Exhibition Opening & Live Painting Demo with Valerio D’Ospina and Greg Gandy

A huge thank you to everyone who came out last night to the incredible opening reception for our current exhibition, a dynamic two-man show featuring Valerio D’Ospina and Greg Gandy!We were also incredibly honored to host a live painting demo with Valerio this afternoon! It was so exciting to see such a unique, energetic style of painting forming a finished artwork right in front of our eyes! With such a vigorous painter, though, we had to set up carefully– and warn the guests about the “splash zone”!

Thank you to everyone who attended today, and to those who watched our live stream of the event via our YouTube channel! From the first confident, gestural strokes, it was clear this was going to be a painting full of the classic Valerio D’Ospina energy and movement!

And the finished product is now drying here at the gallery, but it is available for purchase, along with the many other excellent works from the two-person exhibition! If you haven’t yet, be sure to check it out on our website or better yet, stop by in person to take in all the dazzling detail!

We’ll be having another opening reception and live painting demonstration next month with figurative artist Casey Childs. Don’t miss another one of our exciting events! Make sure you’re on our mailing list, email us at info@principlegallery.com to sign up for text alerts, or follow us on Facebook and Instagram for all the latest news and announcements!


Technique Tuesday: Oil vs. Acrylic

Technique Tuesday oil acrylic

Today’s Technique Tuesday topic is often a hotly debated one in the art world; many artists and art appreciators have very strong feeling one way or another about the type of paint they prefer between oil and acrylic. Before we get into this discussion, then, let’s get one thing very clear.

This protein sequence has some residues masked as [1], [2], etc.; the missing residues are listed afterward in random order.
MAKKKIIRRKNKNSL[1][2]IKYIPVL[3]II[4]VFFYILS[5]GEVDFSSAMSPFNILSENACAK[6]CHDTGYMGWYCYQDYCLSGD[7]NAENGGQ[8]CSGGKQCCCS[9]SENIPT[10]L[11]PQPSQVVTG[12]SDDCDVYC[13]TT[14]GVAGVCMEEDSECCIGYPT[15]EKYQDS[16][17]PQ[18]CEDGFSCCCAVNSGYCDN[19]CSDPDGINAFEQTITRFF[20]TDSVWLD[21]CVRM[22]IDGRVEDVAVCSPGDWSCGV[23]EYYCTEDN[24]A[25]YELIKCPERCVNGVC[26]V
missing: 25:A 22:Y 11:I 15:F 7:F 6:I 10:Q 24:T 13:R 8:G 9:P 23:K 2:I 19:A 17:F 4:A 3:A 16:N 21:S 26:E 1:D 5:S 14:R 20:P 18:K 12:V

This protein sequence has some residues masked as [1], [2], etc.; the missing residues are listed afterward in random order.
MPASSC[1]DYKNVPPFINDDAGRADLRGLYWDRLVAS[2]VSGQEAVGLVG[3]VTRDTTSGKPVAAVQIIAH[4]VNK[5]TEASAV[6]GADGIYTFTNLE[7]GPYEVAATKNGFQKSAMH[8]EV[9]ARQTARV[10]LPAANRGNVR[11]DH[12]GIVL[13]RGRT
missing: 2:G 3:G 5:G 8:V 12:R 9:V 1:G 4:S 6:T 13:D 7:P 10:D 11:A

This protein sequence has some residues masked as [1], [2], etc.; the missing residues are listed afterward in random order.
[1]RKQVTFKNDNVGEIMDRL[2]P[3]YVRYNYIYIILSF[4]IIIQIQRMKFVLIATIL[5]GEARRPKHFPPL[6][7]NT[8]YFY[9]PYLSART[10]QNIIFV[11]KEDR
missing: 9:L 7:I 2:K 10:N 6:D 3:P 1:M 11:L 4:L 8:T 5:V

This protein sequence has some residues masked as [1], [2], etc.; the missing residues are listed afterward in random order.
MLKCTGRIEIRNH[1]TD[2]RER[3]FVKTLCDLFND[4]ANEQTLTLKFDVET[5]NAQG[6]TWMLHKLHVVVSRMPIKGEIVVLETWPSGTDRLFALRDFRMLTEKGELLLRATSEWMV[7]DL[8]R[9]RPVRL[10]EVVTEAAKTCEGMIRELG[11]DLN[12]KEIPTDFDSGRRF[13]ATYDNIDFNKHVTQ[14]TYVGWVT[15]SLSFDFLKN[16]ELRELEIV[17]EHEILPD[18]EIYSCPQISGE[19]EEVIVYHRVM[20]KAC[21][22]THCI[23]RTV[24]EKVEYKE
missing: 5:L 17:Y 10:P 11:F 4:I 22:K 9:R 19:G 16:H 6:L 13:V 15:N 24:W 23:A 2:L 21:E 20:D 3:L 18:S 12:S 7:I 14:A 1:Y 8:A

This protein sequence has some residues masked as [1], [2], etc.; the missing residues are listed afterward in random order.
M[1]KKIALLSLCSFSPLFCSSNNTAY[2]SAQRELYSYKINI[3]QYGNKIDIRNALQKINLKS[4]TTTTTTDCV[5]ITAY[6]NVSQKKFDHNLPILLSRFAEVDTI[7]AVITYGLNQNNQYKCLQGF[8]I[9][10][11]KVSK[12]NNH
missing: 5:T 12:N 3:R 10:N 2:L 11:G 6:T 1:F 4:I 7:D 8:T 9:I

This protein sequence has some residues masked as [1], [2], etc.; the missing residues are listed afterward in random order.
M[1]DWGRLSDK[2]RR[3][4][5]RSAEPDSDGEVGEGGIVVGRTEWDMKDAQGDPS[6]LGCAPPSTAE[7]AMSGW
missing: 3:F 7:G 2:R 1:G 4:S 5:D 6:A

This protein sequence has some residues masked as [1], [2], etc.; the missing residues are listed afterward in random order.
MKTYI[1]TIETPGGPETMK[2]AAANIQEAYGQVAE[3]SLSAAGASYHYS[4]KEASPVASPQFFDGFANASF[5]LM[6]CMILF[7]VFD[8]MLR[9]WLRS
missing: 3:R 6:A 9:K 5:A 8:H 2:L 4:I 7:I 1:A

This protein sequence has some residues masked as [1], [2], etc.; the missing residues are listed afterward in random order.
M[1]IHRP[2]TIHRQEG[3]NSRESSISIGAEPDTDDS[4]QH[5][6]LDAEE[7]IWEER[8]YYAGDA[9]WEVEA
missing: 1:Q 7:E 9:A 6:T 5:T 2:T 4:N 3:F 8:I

Great art is not all about what you paint with. It’s about how you paint with it.

In this post, we’ll just be talking about the practical differences between each medium, as well as the advantages and disadvantages of each choice. As with many things, this choice is often going to come down to the personal preference of the artist. What’s “best” is often just a matter of opinion. There are a wide variety of materials to use to create art, but when it comes to creating relatively opaque paintings (as opposed to the more translucent effect of watercolor), today’s most popular paints to use are oil and acrylic.

The basics: oil paints consist of pigment suspended in an oil, usually linseed oil, where acrylic paints suspend pigment in acrylic polymer emulsion. Oil paints date back quite a ways, but they really became popular during the height of the Renaissance. Acrylic paints, on the other hand, only came onto the scene around 1934! Their popularity began to really increase in the 1960’s and 1970’s.

AH Acrylic Collage

(left to right) Andy Warhol, “Big Campbell’s Soup Can 19c” (1962), David Hockney, “A Bigger Splash” (1967) Mark Rothko, “Untitled” (1969)